Impact of Turkey earthquake on local population, economy will be 'massive': Expert
More aftershocks are expected in the next couple of weeks or even months, potentially leading to more deaths, says an expert.
A powerful earthquake in Turkey and Syria that was also felt in Lebanon and Israel will have a “massive” impact on the country’s people and economy, an expert said on Monday (Feb 6), hours after the natural disaster happened.
The earthquake was of the same magnitude, 7.8, as the strongest recorded in Turkey in 1939.
The initial aftershock data says that the earthquake had a rupture length of more than 300km, said an expert in the field, Professor Paul Martin Mai.
“Over a length of 300km, villages and towns are destroyed, economies are affected, the life infrastructure - gas, electricity, water pipelines - will be disrupted,” the academic from the Earth Science and Engineering department at King Abdullah University of Science and Technology in Saudi Arabia told CNA’s Asia Now.
“The impact on the local population and economy will be massive because it's such a big earthquake that affected a large area.”
He noted that this earthquake exceeds the magnitude of the 1999 quake near Istanbul which had more than 15,000 fatalities. The earthquake on Monday had taken more than 2,300 lives in less than 24 hours.
The tremor, followed by a slightly smaller one, wiped out entire sections of major Turkish cities in a region filled with millions of people who have fled the civil war in Syria and other conflicts.
Prof Martin said that the window to find survivors of an earthquake typically lasts 72 hours.
“We have to focus our efforts into the next 24 to 72 hours. After that it's very unlikely to find any further survivors,” he said.
He noted that Turkey is in the middle of winter, and that it recently snowed in the region.
“People who need to leave their homes, they will have to stay outside in very unpleasant weather conditions. So it requires international aid activities to provide shelter, clean water, food and supplies,” he said.
MORE AFTERSHOCKS TO COME
More aftershocks - smaller earthquakes following the main shock of a large earthquake - are expected in the next couple of weeks or even months, said Dr Januka Attanayake from the School of Earth Sciences at the University of Melbourne
The aftershocks can lead to more deaths, he added, noting that Turkey’s building codes are “not up to scratch”.
“If you go to a place like Japan, you know that the building codes are extremely tight, and they build to those building codes, but not so in Turkey,” the research fellow whose expertise is in earthquake seismology told CNA's Asia Now.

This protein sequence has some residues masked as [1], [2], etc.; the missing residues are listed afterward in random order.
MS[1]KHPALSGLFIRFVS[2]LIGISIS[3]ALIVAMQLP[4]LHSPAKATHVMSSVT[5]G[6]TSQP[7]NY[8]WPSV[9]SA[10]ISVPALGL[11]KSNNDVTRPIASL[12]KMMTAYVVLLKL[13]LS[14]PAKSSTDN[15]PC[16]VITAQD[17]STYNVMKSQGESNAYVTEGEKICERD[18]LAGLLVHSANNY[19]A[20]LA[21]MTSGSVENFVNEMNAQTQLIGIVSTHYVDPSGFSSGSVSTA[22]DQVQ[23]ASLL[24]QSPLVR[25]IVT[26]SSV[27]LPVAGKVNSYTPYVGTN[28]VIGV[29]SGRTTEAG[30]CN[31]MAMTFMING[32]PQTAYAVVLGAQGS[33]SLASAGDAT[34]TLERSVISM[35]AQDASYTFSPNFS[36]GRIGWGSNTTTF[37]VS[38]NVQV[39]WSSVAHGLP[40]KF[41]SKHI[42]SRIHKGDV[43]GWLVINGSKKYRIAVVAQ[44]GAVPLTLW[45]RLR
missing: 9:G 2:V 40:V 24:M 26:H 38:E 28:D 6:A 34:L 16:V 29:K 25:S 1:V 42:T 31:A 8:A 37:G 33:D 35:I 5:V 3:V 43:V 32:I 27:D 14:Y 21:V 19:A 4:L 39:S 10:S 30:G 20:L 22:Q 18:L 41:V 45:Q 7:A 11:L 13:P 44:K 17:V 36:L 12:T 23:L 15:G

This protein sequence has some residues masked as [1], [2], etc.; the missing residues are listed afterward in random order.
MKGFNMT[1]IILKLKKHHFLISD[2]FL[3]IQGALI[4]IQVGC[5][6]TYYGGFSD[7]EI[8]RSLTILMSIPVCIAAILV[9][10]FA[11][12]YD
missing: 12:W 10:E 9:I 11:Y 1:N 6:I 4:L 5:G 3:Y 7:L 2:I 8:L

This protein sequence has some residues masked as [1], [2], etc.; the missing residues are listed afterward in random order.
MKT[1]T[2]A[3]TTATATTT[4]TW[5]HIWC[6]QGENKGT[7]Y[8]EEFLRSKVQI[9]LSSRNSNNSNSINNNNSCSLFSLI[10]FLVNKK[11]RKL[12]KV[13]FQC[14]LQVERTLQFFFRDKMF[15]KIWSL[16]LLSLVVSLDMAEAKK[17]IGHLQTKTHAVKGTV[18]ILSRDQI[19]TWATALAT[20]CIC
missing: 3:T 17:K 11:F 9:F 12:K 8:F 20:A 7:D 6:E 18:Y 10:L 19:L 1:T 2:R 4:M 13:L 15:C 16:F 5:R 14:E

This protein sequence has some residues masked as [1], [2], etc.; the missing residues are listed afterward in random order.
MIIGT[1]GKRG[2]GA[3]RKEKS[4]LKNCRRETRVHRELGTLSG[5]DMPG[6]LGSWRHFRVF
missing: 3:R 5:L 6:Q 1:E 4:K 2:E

He added that while it is “very difficult” to predict the magnitude of these aftershocks, based on the first aftershock of magnitude 6.7, it could be one of magnitude 6.
The “best-case scenario” will be no aftershocks of magnitude 6 or greater, said Dr Attanayake.
“The worst-case scenario will be another aftershock in the high sixes in terms of magnitude, because the buildings have been overly damaged. We wonder whether these damaged buildings can withstand another aftershock of high magnitude,” he said.
“That will hamper the rescue missions really, really badly,” he added.
Turkey sits on the Anatolian Plate, which borders two major faults. The North Anatolian fault goes across the country from west to east and the East Anatolian fault rests in the country’s southeastern region.
Given that the other earthquakes that have occurred in Turkey have mostly been in the North Anatolian fault line, the authorities had been expecting a "damaging earthquake" in that region, Dr Attanayake said. Monday’s disaster, however, happened on the Eastern Anatolian fault line, which he believes has received less focus.
The experts said that earthquakes cannot be predicted.
“We can only forecast the probability of an earthquake occurring within a certain amount of time. Usually, that time window is in decades,” said Dr Attanayake.
For instance, for California, certain probabilities have established for a three-decade time period, he said.
Given that predicting the precise day, time and magnitude of an earthquake is not possible, countries need to prepare better, said Prof Martin.
“Nowadays we have a lot of dense data coverage. So, I expect that this earthquake will now be studied, not only by my team, but by many others across the globe to really understand what happened during this earthquake. And it will not help us to be able to better predict earthquakes, but to better prepare for them,” he said.